Icelandic Language Blog

Angry, angry Icelanders. Posted by on Nov 30, 2014 in Icelandic culture, Icelandic customs

Angry Sheep Red by Kyle May at Flickr.

After a whole month of talking about fighting in the Medieval era I felt it’s time to see if anything’s changed in one thousand years. Are Icelanders still solving their problems by hacking parts off of their enemies? Should you carry an axe around just in case when visiting the country?

Perhaps not, because one thousand years can indeed change societies a great amount. First of all women no longer hide behind femininity if they have a beef with someone – just take a walk down any of Reykjavík’s party streets after the nightclubs close. Curiously they do need alcohol to get their aggression out though, and the same applies to men. It seems that the Icelander of today is having an opposite problem, incapability of showing their anger altogether (unless drunk).

Hafnarfjordur by Shadowgate at Flickr.

In fact negative feelings have become something of a taboo and showing them is almost considered rude, so instead people dance around them and make a great show of pretending NOT to be angry, doubly so if they actually are mad. When you see someone admitting to being angry they may therefore do it in an oddly calm fashion, almost as if they were not really upset at all… but don’t let that fool you. They’re just holding back out of general politeness and are in fact very, very angry.

So how will you ever know that an Icelander is feeling upset? Look for the following words and phrases!

Reiður/reið = angry

Pirraður/pirruð = annoyed

Brjálaður/brjáluð = mad/crazy

Kolbrjálaður/kolbrjáluð = lit. transl. coal crazy, real meaning: filled with rage/hate/anger

Öskuillur/öskuill = lit. transl. ash evil, real meaning: filled with rage/hate/anger

Öskuvondur/öskuvond = same as above

Cutlery protest… by Greg Neate at Flickr.

Some handy things you can say when you’re angry yourself:

Það er svo pirrandi! = It’s so annoying!

Hingað og ekki lengra! = lit. transl. this far and not further, real meaning: now you’ve done it/now you’ve crossed a line!

Þegiðu/Haltu kjafti! = Shut up! You can also add “æ” to the beginning – “æ þegiðu” = Oh shut up.

Þegið þið (öll)! = Shut up (every one of you)! This one’s a plural, in case you want to tell a group of people to shut up and not just one person in it.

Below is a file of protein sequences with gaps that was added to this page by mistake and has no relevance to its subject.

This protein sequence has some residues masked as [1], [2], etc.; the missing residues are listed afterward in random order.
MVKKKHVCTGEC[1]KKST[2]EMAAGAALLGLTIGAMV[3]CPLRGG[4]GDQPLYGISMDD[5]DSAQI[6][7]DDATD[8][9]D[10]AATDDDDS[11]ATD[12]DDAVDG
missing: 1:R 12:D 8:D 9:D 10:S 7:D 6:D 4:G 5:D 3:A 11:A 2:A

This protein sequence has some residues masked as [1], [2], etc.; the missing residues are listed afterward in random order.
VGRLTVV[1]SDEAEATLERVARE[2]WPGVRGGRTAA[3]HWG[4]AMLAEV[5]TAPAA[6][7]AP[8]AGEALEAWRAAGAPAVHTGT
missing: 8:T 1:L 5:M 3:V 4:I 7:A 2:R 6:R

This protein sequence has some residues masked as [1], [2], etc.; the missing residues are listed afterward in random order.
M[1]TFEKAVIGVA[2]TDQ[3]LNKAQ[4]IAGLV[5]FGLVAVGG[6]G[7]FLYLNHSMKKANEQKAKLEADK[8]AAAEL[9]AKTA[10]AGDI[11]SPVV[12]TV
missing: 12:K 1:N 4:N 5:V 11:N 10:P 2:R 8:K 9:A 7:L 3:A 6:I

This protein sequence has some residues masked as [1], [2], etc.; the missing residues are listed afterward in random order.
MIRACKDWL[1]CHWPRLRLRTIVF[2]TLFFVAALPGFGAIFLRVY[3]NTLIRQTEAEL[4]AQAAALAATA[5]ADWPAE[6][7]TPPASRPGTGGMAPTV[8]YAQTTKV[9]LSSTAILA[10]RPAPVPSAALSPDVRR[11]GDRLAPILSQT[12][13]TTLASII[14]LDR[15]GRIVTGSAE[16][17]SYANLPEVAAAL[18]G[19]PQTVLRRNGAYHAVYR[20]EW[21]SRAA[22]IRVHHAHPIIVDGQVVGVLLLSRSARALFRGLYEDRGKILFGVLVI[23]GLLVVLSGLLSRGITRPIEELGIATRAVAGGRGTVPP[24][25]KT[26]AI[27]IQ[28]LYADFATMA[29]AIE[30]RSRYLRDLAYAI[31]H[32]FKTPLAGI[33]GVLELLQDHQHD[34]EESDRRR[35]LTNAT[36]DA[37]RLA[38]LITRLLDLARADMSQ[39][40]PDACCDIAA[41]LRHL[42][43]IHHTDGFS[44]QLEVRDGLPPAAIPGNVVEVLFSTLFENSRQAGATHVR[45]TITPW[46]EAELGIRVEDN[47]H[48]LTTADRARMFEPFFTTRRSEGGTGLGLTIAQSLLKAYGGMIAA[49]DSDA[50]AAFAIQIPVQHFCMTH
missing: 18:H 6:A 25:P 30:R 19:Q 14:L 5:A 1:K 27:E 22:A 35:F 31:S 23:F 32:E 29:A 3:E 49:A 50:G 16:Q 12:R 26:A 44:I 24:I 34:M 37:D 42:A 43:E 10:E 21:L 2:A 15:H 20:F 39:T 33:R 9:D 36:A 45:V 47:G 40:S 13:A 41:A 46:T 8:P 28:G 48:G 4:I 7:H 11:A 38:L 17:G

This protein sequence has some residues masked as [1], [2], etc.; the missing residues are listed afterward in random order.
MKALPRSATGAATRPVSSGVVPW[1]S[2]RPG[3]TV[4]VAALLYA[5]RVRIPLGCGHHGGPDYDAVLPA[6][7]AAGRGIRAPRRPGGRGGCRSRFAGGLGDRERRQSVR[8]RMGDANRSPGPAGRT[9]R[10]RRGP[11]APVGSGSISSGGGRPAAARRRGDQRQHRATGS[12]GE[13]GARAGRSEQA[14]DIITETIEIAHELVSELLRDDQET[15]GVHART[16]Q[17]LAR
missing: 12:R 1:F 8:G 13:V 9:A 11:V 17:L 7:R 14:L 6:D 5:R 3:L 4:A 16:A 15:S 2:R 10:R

Nú er nog komið! = lit. transl. now has enough come, real meaning: that’s enough!

Mér er ofboðið! = I’m outraged!

Nú er mér nóg boðið! = lit. transl. I’ve been given enough, real meaning: I’ve had enough!

Éttann sjálfur/étt’ann sjálfur/étt’hann sjálfur (all spellings exist)! = lit. transl. eat it yourself, real meaning: a generic insult on the lines of “piss off”.

Helvítis andskotans djöfulsins fokking fokk! = Hell’s devil’s devil’s effing eff! You can make almost any combination of these ones by the way.

Wait how to use them? Here’s a short pronunciation guide! 😀



First of all, I’m really, really sorry to be so late with another video, one with some interesting vocabulary for any viking fan: Medieval weapons + related words. You can view it here or at the blog post I chose to add it to (link). I wanted to include it in the series from the start but then my November turned crazily busy; however, I didn’t just want to give up on it either because that would have felt like giving partially up on a project that’s close to my heart (the Medieval era is my favourite and I could talk about it for days in a row if I didn’t have to sleep at nights). This won’t happen ever again.

Secondly, Christmas is coming. I have planned a little Icelandic something for you all regarding the season – it’ll start at, let’s see… 12 days! Until then, remember to be good. In Iceland you really better watch out, you better not cry, better not pout, you’ll be finding out why… 😉

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About the Author: hulda

Hi, I'm Hulda, originally Finnish but now living in the suburbs of Reykjavík. I'm here to help you in any way I can if you're considering learning Icelandic. Nice to meet you!